Ever since a Tom Cruise look-alike “deep faked” the world, concerns about AI being used to deceive and manipulate opinions have grown.
A Georgetown University study has shown how an AI software known as GPT-3 was successfully used to generate strings of “human-like” text, producing disinformation persuasive enough to sway the opinion of its readers on a whole range of political issues.
Background: GPT-3 And Its History
Created in 2015 by its two co-founders Sam Altman and Elon Musk, OpenAI is a non-profit artificial intelligence research center headquartered in San Francisco. According to its website, the company’s goal is to continue to make progress in and evolve artificial intelligence as a tool in a way that will “benefit humanity as a whole.”
The group’s Generative Pre-Trained Transformer (abbreviated GPT) programs are a series of advanced language models that, given enough data, could perform language-based tasks such as answering questions or writing narratives. In short, they are incredibly complex and advanced word auto-filling programs.
However, what makes the GPT models groundbreaking is their advanced machine learning capabilities, which allow them to understand tasks quickly and with little data and complete such tasks with little human supervision.
For example, one goal researchers had for the initial version of the GPT program was to generate text of a high enough quality that it would be near indistinguishable from human writing. The second iteration, GPT-2, was able to get closer to its goal with its enhanced data processing capabilities but still would contain some obvious signs that its outputs were not written by a human. GPT-3, the third and latest version, is the most advanced model, raising concerns over its nearly human quality writing.
Analysis: Why GPT-3 Can Be Used As A Disinformation Machine
GPT -3’s earliest applications were primarily harmless and in good fun, including an article published in The Guardian written entirely by the GPT-3 algorithm covering the dark topic of this AI-generated essay being to persuade readers that robots come in peace. The article itself was mainly lighthearted in its tone, yet unnervingly morbid, with an overall quality of writing coherent and persuasive enough that one would be forgiven to think it was authored by HAL 9000.
Those interested in the technology can join OpenAI‘s waitlist for the product, as it is currently in private beta. Still, the few who have been lucky enough to get their hands on it have already been able to use it to generate promotional emails, create internet memes, and even write functioning computer code. Experts already see the possibility for dangerous applications immediately.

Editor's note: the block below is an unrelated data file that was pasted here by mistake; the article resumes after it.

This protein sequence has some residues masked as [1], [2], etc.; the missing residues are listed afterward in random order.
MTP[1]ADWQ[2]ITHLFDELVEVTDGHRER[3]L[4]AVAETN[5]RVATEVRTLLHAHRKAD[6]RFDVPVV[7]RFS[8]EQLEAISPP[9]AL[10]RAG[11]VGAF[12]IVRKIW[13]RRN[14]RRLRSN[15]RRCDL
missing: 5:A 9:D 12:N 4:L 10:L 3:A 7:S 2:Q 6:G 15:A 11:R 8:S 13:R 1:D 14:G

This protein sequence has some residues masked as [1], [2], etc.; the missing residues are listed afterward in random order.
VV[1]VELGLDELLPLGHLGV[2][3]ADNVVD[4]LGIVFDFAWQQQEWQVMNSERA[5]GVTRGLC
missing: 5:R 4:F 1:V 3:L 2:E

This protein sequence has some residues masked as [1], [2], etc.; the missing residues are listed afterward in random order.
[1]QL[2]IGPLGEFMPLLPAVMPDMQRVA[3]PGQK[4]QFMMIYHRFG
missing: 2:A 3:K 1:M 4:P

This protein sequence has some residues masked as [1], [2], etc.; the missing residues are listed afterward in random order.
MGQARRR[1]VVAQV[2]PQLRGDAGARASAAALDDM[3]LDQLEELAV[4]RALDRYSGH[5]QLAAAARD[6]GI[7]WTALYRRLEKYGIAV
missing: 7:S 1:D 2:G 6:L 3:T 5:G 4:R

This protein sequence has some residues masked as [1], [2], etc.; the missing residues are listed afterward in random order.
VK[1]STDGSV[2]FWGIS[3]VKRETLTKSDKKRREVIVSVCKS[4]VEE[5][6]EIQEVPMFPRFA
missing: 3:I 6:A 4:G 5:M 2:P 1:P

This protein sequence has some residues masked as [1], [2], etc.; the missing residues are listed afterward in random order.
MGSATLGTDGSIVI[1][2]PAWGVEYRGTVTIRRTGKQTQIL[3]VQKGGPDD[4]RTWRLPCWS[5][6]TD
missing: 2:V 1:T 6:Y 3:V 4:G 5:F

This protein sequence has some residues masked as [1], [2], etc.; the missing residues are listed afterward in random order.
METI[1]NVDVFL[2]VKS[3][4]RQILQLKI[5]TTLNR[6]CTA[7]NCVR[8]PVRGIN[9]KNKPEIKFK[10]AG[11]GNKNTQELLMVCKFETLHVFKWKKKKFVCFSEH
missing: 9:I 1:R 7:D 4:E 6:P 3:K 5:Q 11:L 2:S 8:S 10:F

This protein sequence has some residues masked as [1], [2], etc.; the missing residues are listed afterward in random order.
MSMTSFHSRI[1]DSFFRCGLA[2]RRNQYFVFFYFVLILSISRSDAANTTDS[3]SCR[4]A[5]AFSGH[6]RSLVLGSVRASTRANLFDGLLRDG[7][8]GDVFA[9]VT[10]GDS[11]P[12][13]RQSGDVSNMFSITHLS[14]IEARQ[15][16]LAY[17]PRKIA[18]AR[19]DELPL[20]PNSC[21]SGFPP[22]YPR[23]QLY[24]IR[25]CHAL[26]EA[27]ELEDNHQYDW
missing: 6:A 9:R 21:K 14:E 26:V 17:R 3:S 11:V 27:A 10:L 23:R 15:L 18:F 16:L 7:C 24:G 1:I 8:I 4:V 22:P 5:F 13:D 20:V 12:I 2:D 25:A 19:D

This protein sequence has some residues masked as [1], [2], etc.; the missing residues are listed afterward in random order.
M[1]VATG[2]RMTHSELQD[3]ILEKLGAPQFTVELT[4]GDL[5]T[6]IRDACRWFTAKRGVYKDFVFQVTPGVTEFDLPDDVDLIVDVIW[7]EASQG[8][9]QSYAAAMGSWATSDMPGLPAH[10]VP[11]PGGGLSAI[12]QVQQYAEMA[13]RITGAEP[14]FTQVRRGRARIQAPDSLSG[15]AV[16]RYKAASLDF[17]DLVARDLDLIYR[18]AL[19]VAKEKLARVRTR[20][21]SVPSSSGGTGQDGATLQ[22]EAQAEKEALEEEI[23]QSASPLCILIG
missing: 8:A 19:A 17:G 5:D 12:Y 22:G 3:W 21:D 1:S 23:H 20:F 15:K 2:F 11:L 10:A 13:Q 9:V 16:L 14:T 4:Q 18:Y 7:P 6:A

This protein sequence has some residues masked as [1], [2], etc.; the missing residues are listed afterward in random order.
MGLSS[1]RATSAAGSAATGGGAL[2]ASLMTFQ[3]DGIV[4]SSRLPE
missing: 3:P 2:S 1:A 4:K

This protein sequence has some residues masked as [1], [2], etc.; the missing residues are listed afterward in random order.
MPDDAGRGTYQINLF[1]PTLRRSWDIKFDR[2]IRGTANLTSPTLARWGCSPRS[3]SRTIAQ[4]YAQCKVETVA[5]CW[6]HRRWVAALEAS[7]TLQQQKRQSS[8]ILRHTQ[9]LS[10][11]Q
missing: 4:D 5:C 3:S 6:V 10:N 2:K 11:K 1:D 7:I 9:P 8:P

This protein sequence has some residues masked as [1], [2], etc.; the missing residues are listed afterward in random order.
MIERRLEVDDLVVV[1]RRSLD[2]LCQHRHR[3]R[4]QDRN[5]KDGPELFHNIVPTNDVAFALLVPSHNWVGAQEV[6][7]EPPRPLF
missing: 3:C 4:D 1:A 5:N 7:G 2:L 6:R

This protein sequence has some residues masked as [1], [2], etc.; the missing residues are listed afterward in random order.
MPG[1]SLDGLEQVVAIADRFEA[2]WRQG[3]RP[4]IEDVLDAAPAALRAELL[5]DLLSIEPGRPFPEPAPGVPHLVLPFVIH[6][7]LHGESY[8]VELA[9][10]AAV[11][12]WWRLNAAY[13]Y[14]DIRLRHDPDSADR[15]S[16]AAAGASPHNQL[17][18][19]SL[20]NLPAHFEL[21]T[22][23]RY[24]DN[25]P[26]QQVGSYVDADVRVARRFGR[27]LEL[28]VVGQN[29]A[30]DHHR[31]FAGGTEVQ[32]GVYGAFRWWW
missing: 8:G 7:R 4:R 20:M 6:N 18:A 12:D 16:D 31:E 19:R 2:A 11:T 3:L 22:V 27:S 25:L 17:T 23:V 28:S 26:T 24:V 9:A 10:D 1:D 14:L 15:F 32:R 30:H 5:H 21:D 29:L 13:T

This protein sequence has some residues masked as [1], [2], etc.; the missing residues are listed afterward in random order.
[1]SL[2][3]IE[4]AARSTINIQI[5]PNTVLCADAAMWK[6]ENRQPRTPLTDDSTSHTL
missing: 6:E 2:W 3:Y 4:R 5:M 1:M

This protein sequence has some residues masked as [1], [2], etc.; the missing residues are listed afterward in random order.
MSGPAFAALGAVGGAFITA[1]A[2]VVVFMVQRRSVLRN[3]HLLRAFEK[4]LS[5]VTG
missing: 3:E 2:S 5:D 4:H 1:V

Published this month, the Georgetown Study confirmed the worries some had about the program’s potential for harm. For example, GPT-3 not only performed its tasks well, which included the generation of everything from short blurbs of fake news to creating narratives to shift others’ worldviews, but it excelled at many of them- and with little human supervision.
The program was also able to “mimic the writing style of QAnon” during its tests for ‘narrative seeding’ and was hypothesized to have the ability to apply this to other conspiracy theories, as well as being able to create narrative bases for entirely new ones. Its best and most coherent works are short “tweet-like” messages. Still, its creators have speculated that should powerful entities get ahold of the program, it would evolve even further given enough resources and experimentation.
The study also recognized that GPT-3 would be extremely powerful and near impossible to distinguish from human writing should it be used in targeted disinformation campaigns. The best shot at offering any resistance, the study authors suggest, would be to target instead the accounts and services propagating the false information, such as the already popularized usage of bot accounts to spread a narrative on social media.
Since it was trained on a wealth of human-produced content, the GPT-3 program is just as much a slave to its own biases as humans can be. For example, it has been noted that the program already contains an islamophobic bias, often predicting words relating to terrorism in close proximity to ones about the religion.
Outlook: The Future of Messaging May Not be Human
The prospect of using AI in disinformation campaigns is nothing new to this study; it has already been happening for some time. Botting on social media has existed since the medium’s inception and has always been a plight to many platforms. Twitter has even banned several million accounts since deciding to crack down on the issue in 2018.
Unfortunately, this hasn’t stopped disinformation from running wild across the platform. A recent example is Amazon’s fake ambassador accounts- fake Twitter accounts masquerading as Amazon employees that exist solely to praise the company and defend its less popular actions, including its opposition to its workers unionizing. If its creators are right, GPT-3 would, without a doubt, make similar campaigns significantly more accessible and much more frequent as well.
Currently, the United States has little regulation regarding artificial intelligence; however, this will likely not be the case for much longer. The EU recently drafted regulations regarding prospects of AI that could prove dangerous, such as facial recognition technology. With many experts and others, including OpenAI’s co-founder Elon Musk himself, recently becoming more outspoken about the dangers of artificial intelligence, there is still hope that the future of artificial intelligence may not prove to be as grim as many think.
Liam Stewart is a junior at NYU studying Journalism and Political Science. He is currently covering Science, Space, and Technology at The Debrief.
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